The audience already has preexisting emotional responses that the game designer can build upon. For example Magic did not invent zombies. Players come to the game with a pre-built emotional relationship with zombies that were created from years of watching pop culture. As a game designer, that’s a tool you should make use of.

Lesson 4: Make use of piggybacking.

Piggybacking is a use of preexisting knowledge to front-load game information to make learning easier. You don’t have to teach players things they already know, like killing a black cat is a bad luck.

Lesson 5: Don’t confuse “interesting” with “fun”.

There is 2 types of stimulation. There is intellectual stimulation (“interesting”) and emotional stimulation (“fun”). Looking at the cards is intellectual stimulation. Playing with the cards is emotional stimulation. We think about ourselves as intellectual creatures but we tend to make most of our decisions based less on facts and more on emotions. So, your game can speak to your audience on intellectual level or you can speak to them on emotional level. Both are valuable, but when you speak to the player on an emotional level, you are more likely to create player satisfaction.

Lesson 6: Understand what emotion your game is trying to evoke.

To be successful with a game you need to know what you want your audience to experience. What emotional response are you trying to create? You must continually ask yourself “What impact will this game choice have on the player experience”? And if it doesn’t contribute to the overall experience then it has to go.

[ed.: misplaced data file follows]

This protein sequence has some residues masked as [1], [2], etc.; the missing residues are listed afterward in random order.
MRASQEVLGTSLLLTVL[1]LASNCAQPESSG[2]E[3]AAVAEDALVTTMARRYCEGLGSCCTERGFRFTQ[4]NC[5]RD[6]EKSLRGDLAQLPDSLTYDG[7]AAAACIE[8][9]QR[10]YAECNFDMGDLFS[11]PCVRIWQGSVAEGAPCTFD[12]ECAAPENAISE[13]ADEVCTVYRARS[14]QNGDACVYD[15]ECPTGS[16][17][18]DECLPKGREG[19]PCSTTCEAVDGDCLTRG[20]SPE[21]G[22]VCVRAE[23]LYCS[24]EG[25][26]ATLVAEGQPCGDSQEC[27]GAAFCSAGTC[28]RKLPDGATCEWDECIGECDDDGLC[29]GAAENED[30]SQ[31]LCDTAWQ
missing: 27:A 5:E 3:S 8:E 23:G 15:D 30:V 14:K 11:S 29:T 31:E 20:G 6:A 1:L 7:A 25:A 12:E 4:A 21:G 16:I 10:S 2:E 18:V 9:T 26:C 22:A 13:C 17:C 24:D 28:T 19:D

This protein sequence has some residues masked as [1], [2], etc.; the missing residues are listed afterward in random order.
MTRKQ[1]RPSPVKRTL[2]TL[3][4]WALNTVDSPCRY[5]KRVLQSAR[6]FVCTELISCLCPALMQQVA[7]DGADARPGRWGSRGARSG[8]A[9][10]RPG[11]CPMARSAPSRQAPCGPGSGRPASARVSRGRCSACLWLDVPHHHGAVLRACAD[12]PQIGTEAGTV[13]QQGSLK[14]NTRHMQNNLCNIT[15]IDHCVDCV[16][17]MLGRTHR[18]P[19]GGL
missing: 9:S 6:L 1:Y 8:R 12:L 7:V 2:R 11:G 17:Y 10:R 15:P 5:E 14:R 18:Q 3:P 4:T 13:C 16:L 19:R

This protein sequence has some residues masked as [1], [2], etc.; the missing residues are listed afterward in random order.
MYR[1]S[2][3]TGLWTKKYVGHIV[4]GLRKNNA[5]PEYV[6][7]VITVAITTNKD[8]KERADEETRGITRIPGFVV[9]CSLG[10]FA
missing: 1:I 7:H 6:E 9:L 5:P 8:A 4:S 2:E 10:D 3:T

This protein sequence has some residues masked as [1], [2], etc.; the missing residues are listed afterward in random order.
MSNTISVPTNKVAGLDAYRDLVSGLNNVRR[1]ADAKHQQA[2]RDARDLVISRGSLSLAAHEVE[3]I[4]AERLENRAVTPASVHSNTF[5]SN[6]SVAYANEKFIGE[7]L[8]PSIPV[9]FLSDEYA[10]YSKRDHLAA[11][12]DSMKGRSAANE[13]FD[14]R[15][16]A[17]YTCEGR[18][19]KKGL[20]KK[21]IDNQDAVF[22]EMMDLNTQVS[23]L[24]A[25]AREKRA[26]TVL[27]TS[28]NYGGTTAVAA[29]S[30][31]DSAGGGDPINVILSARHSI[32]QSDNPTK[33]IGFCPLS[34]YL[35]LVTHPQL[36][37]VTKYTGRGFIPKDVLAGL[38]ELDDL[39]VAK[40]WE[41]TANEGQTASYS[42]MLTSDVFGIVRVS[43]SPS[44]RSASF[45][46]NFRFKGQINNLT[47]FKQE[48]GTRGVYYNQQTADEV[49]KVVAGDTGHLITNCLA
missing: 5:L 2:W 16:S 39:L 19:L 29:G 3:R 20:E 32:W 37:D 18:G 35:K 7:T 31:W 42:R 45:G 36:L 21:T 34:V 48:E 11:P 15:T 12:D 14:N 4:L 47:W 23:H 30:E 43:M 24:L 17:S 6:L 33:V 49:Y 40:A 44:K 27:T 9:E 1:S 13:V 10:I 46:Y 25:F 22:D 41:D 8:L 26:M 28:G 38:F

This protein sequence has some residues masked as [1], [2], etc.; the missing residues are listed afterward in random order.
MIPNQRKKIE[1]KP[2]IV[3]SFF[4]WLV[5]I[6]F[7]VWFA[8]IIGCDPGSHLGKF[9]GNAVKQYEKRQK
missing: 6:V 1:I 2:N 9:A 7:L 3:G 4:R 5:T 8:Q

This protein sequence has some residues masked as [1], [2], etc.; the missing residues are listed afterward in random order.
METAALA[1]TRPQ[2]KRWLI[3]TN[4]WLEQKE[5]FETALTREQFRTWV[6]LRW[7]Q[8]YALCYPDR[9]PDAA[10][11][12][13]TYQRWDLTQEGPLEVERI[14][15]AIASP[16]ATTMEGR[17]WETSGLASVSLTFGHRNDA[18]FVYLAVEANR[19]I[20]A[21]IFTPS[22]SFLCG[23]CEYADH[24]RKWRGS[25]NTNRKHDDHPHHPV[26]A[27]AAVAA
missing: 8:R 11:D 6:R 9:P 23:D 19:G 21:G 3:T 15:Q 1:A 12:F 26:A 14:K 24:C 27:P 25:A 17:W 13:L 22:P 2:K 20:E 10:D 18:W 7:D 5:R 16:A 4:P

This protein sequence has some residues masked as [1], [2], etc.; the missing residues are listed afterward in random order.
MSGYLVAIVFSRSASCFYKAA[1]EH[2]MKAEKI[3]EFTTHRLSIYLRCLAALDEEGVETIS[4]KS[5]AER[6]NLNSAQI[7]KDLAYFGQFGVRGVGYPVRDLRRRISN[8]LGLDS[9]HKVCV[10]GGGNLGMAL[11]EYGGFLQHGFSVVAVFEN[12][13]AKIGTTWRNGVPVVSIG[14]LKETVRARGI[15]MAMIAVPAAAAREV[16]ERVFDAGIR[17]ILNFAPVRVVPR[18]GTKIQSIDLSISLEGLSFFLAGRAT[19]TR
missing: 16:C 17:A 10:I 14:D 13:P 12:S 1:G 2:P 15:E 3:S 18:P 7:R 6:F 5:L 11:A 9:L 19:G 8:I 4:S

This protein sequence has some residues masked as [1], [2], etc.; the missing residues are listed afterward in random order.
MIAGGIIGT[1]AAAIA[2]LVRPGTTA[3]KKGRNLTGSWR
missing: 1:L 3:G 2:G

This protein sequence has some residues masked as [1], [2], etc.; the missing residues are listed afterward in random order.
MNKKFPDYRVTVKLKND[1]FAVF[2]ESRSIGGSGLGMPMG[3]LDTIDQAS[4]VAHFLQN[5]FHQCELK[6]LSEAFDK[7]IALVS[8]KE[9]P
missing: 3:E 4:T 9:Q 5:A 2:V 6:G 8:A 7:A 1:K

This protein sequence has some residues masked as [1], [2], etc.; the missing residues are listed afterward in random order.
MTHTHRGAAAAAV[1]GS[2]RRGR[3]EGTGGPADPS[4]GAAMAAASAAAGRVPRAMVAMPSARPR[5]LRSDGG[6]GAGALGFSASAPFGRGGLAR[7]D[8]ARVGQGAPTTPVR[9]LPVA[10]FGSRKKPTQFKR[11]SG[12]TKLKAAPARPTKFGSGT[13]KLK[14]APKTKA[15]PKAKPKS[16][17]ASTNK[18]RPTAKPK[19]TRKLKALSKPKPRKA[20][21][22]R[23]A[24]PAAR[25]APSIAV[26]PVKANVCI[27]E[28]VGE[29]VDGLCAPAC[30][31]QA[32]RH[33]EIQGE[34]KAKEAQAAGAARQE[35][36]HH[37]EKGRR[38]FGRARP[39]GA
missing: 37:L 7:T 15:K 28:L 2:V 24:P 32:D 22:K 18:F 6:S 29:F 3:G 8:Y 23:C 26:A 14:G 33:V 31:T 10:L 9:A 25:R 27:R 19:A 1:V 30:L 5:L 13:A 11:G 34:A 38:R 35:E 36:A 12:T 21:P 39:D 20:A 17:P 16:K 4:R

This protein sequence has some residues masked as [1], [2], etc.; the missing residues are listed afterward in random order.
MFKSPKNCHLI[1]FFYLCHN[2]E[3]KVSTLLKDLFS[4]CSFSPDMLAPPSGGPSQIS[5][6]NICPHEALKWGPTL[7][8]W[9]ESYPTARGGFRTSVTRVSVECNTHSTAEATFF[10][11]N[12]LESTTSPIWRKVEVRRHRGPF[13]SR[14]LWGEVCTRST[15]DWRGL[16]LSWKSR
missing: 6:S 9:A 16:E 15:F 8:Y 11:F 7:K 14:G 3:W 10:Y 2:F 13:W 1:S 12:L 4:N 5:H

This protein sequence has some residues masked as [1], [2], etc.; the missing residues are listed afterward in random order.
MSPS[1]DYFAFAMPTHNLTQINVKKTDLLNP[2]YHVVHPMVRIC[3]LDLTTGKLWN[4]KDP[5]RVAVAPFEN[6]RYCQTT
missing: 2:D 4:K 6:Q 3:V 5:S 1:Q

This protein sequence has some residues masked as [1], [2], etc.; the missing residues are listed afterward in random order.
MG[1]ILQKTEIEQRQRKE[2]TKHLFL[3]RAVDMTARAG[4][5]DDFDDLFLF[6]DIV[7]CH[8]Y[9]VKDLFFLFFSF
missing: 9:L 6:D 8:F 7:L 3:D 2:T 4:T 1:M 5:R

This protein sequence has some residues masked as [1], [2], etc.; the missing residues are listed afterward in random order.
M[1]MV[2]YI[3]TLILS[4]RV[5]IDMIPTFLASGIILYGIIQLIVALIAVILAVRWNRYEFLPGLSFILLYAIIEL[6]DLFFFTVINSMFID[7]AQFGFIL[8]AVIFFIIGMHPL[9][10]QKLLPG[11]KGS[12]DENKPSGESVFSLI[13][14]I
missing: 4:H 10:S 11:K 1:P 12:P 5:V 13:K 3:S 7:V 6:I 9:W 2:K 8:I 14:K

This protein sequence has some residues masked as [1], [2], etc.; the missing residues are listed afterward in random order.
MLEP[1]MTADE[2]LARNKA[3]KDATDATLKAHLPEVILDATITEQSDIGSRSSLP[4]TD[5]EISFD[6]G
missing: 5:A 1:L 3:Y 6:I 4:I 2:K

Lesson 7: Allow the player the ability to make the game personal.

It is important for your players to have personal connection with your game. The more the players feel the game is about them, the better they will think of it. How do you do it? Provide a lot of choices, give them different resources, different paths, different expressions. Give the player the ability to choose (and not choose) things, allowing them to feel that what they choose is “theirs”. In Magic: The Gathering, the players can choose: colors, creatures, characters, factions, illustrations and the frames. There are many options available.

Lesson 8: The details are where your player falls in love with your game.

The players want to find a piece of game to call their own. The details matter because the individual will bond with the game through them. What might seem insignificant is anything but that. A small detail might only matter to a tiny percentage but to that percentage it could mean everything.

Lesson 9: Allow your players to have a sense of ownership.